As part of my plan for catching up on my life, I’ve given myself permission to breathe and enjoy it. I’ve been spending time with friends, who have been incredibly supportive and are just plain awesome, and I have been playing games with some of them. One such game is Starcraft.
Personally, I love Total Annihilation and would pick it over Starcraft if I could. Then again, I was a casual player in either game and so maybe I can’t really say much about having a preference. Starcraft is just easier to play with someone because more people still have it installed. With so many new games out each year, it’s a testament to the quality of development that Starcraft stays on people’s hard drives for so long. In fact, I wonder if anyone is really going to look forward to the sequel as much as it’s getting hyped. I’m willing to bet that more than a few people will prefer the original. As I understand it, Supreme Commander hasn’t fared so well, either.
When I play a game, I tend to pick a character or race and stick with it. With Starcraft, I always play as Terran. I’m loyal to humanity, what can I say? My friends will ask me to try to play as Zerg or Protoss, but I wanted to really master Terran before bothering to try getting good at the other races. In the past, I never really did much to try to get better, and I can go for many months between sessions of Starcraft, so my Battle.net account has been purged a couple of times already.
These past couple of weeks, however, I decided not to be so casual with my play time. It is fascinating what’s out there in terms of learning how to play! If you have never bothered to look up your favorite games online before now, you can be surprised at how dedicated the fans can be. There are websites full of basic and advanced strategies, optimal build orders, and debates on topics such as whether or not Battlecruisers can take on Carriers. If you play with a small group of friends, you might think that one of you is really good. Then when you play on Battle.net, you find that the people you play there are more skillful on an order of magnitude. Unless, of course, you are one of those elite players who find yourself surprised that your opponents can still be so lame. B-)
In fact, if you aren’t aware of the popularity of Starcraft in South Korea, An Introduction to Starcraft Progaming by Joe Dunn describes it as follows:
Korea’s Starcraft scene produces and attracts elite players, and I kid you not when I say that SC is practically the national sport in Korea. Games attract both live viewers — tens of thousands for championship matches — and massive television audiences.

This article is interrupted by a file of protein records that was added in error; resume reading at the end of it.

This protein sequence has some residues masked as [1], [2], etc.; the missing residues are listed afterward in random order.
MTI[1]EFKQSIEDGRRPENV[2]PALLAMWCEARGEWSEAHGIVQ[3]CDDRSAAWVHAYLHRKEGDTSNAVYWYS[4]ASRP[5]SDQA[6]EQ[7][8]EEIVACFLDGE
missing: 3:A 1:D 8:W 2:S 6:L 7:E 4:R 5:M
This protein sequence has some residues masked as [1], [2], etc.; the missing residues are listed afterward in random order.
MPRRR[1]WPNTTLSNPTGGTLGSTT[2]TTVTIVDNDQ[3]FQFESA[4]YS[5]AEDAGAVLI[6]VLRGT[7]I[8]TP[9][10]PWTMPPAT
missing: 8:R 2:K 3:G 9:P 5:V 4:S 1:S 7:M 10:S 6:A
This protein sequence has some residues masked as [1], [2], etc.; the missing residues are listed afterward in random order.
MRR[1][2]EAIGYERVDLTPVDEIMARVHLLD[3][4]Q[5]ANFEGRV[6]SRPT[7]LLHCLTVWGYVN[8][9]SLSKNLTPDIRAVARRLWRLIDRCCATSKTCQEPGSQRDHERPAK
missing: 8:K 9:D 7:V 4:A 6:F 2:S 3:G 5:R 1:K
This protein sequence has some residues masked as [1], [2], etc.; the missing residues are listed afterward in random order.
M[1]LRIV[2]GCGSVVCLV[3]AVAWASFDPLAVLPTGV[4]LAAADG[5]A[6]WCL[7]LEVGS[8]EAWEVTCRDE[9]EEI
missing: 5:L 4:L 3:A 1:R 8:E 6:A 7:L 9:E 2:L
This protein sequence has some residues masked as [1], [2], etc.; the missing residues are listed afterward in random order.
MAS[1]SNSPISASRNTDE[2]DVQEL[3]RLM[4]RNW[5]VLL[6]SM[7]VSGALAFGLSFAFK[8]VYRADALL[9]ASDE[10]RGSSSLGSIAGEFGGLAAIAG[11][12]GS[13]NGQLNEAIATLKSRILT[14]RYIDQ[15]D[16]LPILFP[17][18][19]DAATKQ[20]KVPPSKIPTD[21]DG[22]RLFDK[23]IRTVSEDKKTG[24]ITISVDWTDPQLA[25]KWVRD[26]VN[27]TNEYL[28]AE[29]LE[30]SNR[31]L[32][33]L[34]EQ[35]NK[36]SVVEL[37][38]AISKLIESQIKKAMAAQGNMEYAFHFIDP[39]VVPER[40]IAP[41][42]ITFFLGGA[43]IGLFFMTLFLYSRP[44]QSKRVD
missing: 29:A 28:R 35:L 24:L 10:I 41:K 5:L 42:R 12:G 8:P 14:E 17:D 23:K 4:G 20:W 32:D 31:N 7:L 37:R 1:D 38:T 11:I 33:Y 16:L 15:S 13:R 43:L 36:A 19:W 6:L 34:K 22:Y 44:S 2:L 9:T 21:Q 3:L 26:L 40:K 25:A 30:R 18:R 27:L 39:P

The competitors themselves are celebrities in their own right, scoring sponsorships, endorsements, and large paychecks for important victories. Starcraft in Korea is comparable to NASCAR in the States — major corporations support both individual participants and entire teams as they compete in several independent tournaments simultaneously.
As a side note, you may be naive about the popularity of NASCAR in the United States, too. I’ve encountered a lot of people online who are surprised that ESPN will air broadcasts of car races when they won’t show world class soccer matches. I used to be surprised, but I know that if you look at the top games at download.com, I am almost sure that there will be at least one car racing game in the top ten list.
Anyway, so I started becoming interested in actually getting good at Starcraft. I don’t plan on dedicating the time to get good enough to compete against top tier players. I’ve seen videos of them playing, and they just click and hotkey way too fast. I would love to be able to dedicate the time to games in this manner, but I have higher priorities…like making my own games! Still, I would just like to hold my own during a regular match and maybe win a few games here and there.
Besides reading up on strategies and tactics, I’ve been watching matches on YouTube. Some links are in the Dunn article above, and I managed to pull of the Boxer vs Yellow bunker rush against a friend who consistently kicks my butt. We played a few sessions in which I was able to counter attack and advance on his base before eventually losing. He has told me that I actually make him nervous when we play now.
This idea of actually developing my skills with a game has me looking back at my game playing from my past, and I wonder how many other games that I played casually to the point that I didn’t enjoy them as much as I could have. Total Annihilation and Homeworld: Cataclysm are two other RTS games that spring to mind. I got my butt kicked handily when I tried to play strangers online. Each of those games also have communities of people who still play, although not along the same lines as Starcraft. They both have articles dedicated to teaching you how to play well.
Oh, heck, what about chess? I have a friend I play online. He always beats me. I’ve made an occasional good move once in awhile, but he’s studied the game long enough to know counters to moves that I don’t even know have names. There are entire books on openings, books on the mid-game, and books on the end game. There is an entire market for information products that teach you how to pick the optimal move in a given situation.
Ah, for now, I’ll play Starcraft as Terran. I’ve become a decent player. Or, at least, I think I have. I’ll see if I can beat a random player on Battle.net before making that assessment. B-)